September is closing out, and fall is definitely here. That said, our love of jewelry is evergreen, and we can visit blingy eye candy anytime we like! On Throwback Thursdays,…
Diamond Grading – The AGSL Way (part three)
*The following article is part of a series written in collaboration with the American Gem Society Laboratories. Special thanks to Alethea Inns, C.G., Director of Diamond Grading at AGSL for her technical contributions..
A diamond’s color (or lack thereof) is a critical aspect in determining its market value. Grading the color is therefore a crucial part of the laboratory certification process. The following article will illuminate the various steps and considerations in performing color grading at the AGSL. Other laboratories have different practices.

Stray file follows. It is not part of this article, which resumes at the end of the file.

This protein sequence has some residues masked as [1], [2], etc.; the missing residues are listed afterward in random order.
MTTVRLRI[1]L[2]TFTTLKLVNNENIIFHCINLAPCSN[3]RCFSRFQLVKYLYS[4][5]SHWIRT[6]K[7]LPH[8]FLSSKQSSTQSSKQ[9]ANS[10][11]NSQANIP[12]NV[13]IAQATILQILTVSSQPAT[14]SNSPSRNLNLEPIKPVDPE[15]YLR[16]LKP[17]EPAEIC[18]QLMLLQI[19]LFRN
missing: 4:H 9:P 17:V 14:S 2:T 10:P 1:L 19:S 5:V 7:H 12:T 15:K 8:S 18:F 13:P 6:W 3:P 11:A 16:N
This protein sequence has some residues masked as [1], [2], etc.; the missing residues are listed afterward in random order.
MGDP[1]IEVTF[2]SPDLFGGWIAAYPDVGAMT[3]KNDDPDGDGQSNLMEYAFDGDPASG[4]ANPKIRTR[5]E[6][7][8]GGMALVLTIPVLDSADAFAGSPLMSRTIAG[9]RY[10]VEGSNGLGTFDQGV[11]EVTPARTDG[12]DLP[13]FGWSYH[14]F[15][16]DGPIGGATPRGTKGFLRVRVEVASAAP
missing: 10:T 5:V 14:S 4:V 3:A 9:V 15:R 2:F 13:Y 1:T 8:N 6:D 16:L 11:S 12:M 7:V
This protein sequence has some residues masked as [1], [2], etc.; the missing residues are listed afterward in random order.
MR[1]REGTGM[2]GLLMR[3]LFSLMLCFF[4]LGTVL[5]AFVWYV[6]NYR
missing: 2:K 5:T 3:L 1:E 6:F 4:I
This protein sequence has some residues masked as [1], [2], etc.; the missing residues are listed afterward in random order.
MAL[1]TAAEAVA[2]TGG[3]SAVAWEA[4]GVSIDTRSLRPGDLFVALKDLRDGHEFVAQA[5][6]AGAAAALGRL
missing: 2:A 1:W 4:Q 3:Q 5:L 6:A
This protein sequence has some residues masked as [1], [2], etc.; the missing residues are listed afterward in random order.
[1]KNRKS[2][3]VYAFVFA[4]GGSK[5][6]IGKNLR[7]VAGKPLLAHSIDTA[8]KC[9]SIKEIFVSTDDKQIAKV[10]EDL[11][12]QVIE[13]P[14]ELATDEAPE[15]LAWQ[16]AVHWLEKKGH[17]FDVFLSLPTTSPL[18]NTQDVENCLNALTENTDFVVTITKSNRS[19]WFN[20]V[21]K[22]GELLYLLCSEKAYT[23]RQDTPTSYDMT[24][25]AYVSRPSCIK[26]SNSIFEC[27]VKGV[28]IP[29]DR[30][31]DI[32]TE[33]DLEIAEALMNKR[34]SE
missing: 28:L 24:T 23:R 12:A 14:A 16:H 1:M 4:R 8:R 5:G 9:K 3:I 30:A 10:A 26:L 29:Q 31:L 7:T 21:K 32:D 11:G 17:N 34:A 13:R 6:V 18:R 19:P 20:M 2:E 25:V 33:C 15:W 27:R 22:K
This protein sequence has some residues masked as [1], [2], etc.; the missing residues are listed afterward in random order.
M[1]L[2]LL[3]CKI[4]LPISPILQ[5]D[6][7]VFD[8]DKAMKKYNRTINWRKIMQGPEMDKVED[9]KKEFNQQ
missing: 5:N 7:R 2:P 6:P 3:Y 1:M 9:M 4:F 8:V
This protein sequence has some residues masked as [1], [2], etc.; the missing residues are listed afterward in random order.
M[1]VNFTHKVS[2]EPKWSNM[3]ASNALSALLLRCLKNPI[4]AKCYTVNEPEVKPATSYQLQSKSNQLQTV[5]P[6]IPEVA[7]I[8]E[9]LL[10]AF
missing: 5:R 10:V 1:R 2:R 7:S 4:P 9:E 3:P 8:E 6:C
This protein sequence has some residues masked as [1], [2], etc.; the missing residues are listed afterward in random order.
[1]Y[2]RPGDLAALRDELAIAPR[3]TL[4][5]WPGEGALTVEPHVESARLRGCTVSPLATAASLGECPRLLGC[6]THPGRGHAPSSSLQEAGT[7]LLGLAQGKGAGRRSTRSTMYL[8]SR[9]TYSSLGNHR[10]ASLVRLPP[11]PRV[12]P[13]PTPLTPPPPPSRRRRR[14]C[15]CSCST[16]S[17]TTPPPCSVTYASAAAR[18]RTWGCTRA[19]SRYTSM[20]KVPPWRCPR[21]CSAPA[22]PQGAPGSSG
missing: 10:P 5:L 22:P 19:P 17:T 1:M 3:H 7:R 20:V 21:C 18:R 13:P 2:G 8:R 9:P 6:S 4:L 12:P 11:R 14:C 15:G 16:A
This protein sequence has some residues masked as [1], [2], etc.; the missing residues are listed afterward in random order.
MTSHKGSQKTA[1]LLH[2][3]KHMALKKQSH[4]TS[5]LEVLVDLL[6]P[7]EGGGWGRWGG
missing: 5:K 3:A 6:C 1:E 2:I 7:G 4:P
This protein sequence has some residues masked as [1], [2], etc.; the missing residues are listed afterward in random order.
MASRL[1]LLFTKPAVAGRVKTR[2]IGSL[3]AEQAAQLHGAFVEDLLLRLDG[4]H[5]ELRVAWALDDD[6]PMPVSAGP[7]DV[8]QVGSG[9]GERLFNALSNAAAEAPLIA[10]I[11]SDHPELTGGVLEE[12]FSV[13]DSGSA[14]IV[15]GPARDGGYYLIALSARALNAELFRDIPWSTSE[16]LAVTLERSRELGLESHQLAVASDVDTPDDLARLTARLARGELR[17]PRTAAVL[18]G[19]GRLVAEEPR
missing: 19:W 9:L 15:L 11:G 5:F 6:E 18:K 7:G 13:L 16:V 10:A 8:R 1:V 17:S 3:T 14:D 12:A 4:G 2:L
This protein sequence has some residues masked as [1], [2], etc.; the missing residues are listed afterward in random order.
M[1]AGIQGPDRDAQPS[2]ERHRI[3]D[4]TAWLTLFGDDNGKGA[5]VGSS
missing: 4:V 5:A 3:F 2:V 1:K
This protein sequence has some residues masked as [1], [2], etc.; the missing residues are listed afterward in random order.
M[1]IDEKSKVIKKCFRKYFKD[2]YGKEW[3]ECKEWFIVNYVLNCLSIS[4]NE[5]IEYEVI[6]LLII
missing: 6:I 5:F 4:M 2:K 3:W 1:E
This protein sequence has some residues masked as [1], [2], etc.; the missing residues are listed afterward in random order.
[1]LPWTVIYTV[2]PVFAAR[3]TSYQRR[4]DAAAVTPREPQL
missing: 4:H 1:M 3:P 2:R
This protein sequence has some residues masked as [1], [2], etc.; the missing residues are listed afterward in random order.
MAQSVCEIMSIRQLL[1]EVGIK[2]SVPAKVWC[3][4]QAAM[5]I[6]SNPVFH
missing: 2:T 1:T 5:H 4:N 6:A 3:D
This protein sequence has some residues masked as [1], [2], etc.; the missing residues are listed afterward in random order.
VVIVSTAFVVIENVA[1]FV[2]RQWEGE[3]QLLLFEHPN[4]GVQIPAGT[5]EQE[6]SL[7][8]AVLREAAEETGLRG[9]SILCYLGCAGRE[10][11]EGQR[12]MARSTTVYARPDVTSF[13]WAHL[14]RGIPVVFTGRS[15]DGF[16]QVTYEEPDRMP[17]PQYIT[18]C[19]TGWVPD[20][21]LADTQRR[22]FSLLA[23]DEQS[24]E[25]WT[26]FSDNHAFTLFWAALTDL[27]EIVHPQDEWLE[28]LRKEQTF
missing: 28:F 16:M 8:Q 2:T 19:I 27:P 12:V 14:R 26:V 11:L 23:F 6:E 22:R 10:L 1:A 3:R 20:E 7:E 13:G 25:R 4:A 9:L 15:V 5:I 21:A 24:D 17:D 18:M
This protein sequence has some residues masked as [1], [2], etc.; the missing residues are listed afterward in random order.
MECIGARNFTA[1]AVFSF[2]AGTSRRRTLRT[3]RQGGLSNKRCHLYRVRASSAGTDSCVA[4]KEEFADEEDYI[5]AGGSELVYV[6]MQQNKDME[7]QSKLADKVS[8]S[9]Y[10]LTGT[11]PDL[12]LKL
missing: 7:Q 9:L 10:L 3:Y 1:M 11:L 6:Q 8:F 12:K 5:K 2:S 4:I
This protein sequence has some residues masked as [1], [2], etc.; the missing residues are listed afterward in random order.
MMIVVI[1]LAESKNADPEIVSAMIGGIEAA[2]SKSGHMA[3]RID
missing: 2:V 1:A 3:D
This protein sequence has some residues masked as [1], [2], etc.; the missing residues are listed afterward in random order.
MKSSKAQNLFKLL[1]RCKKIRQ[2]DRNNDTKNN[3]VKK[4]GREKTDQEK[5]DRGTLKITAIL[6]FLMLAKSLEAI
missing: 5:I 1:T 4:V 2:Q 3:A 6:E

Because of the central role color plays in the valuation of diamonds, accuracy and consistency are paramount goals for the lab. As we will see in this article, many overlapping cross-checks are used to achieve those goals. At AGSL, color grades are ultimately assigned by graders using a variety of tools. Color grading is performed in a dedicated room with a highly controlled environment including industry standard daylight equivalent lighting, limited ambient light, and color-neutral backgrounds.
During the pre-grading assessment a colorimeter may be used to get a photometric assessment of color as a baseline, but human grading is required in order to account for subtle nuances that machines are not fully capable of detecting. The diamond being graded is compared to a master set of diamonds, and a minimum of two graders look at each stone being color graded, while larger diamonds require more opinions of senior graders.
Diamond Master Sets
The AGSL has multiple sets of color masters, although one set is used primarily in order to achieve maximum grading consistency. Because AGSL and most other labs in the world use the GIA system of color grading, each AGSL master stone has been graded by the GIA to promote uniformity in grading between the labs. Master sets are assembled according to GIA guidelines and a concerted effort is made to stay within gemological tolerance of GIA color grades.